And of that whole long list hpow many actually won anything of any note? Altig, Pettersen, Hoban, Thurau and maybe Ritter

You managed to name three North Americans and one Eastern European from that whole period in all races - there have been more teams from those areas in modern races.

In Merckx's last winning Tour in 1974 there were 130 riders. Only six of them came from outside the 'big five' nations.

Nowadays a Brit and a Canadian have won Grand Tours and an Aussie and a Kazakh monuments in just this season.
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  #25  
Old 11-17-12, 17:53
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Quote:
Originally Posted by Echoes View Post
I've already made a thread to debunk this.

Americans: Jonathan Boyer, Tom Sneddon, Mike Neel raced against Merckx (OK the only nation which really was weak back then)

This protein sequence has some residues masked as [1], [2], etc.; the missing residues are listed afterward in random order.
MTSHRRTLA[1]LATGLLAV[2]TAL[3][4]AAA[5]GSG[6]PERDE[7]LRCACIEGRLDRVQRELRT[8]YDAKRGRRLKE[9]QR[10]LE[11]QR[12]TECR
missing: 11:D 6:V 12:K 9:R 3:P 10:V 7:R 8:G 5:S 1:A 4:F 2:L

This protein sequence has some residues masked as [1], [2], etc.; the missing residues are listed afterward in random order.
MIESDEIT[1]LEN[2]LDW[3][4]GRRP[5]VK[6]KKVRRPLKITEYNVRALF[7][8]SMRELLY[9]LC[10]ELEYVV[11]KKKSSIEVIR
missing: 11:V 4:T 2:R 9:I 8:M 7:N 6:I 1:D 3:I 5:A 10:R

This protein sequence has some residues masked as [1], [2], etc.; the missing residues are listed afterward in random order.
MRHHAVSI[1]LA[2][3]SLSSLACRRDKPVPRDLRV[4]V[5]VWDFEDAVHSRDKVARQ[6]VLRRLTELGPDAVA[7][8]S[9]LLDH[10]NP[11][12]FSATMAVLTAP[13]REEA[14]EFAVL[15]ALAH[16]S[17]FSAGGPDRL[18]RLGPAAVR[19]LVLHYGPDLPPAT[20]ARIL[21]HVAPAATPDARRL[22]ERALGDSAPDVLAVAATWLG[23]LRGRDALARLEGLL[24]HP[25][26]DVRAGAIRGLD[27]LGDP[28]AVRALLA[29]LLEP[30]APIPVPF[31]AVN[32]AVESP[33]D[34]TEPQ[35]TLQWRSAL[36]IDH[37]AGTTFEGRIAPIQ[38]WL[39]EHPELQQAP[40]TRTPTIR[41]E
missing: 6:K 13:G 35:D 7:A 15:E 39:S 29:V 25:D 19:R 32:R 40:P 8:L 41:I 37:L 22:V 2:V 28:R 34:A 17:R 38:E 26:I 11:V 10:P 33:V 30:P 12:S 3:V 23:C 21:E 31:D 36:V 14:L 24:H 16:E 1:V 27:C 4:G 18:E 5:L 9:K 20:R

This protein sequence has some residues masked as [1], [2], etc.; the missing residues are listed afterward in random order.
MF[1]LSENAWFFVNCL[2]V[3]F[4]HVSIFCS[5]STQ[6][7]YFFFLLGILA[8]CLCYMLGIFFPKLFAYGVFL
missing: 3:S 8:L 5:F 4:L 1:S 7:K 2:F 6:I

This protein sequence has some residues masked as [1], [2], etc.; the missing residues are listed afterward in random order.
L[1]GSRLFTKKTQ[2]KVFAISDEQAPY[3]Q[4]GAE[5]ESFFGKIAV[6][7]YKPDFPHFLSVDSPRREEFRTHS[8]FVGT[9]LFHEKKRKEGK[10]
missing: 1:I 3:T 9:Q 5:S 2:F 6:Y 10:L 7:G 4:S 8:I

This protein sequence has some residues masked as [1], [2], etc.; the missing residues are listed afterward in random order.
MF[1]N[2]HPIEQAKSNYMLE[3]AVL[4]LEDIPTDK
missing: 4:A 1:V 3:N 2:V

Australians: Danny Clark, Graeme Gilmore, Don Allan, Gary Clively, Tony Kelliher, Bob Whetters and so many more great trackies raced against Merckx, plus the excellent New-Zealander Bruce Biddle. And Clyde Sefton raced against De Vlaeminck, so did Phil Anderson.

Eastern Europe: OK so the best Eastern Euro of the time was Ruharsz Szukorwski (spelling probably wrong but well), amateur World Champion and Peace Race winner. He raced Paris-Nice twice against Merckx. He was a good rider but no more. Other Polish raced against Western Euros at the Tour of Luxembourg for instance. Never able to mix it up with the likes of Verbeeck or Maertens. Also some very good Easterners defected to the West like Horst Oldenburg (East German) or Jiri Daler. And of course Merckx mixed it up with Easterners in his amateur years.
Oh yeah and in cyclocross, Stybar had forerunners. Notably the mighty Milos Fisera!

Colombians: lol that's a great show of present-day ignorance since the best Colombian ever raced in that period. Martin Emilio Rodriguez better known as Cochise. A complete rider, unlike Herrera. And they even had a Flandrian rider: Giovanni Jimenez. Far better than Duque. And then the climber Rafael Nińo.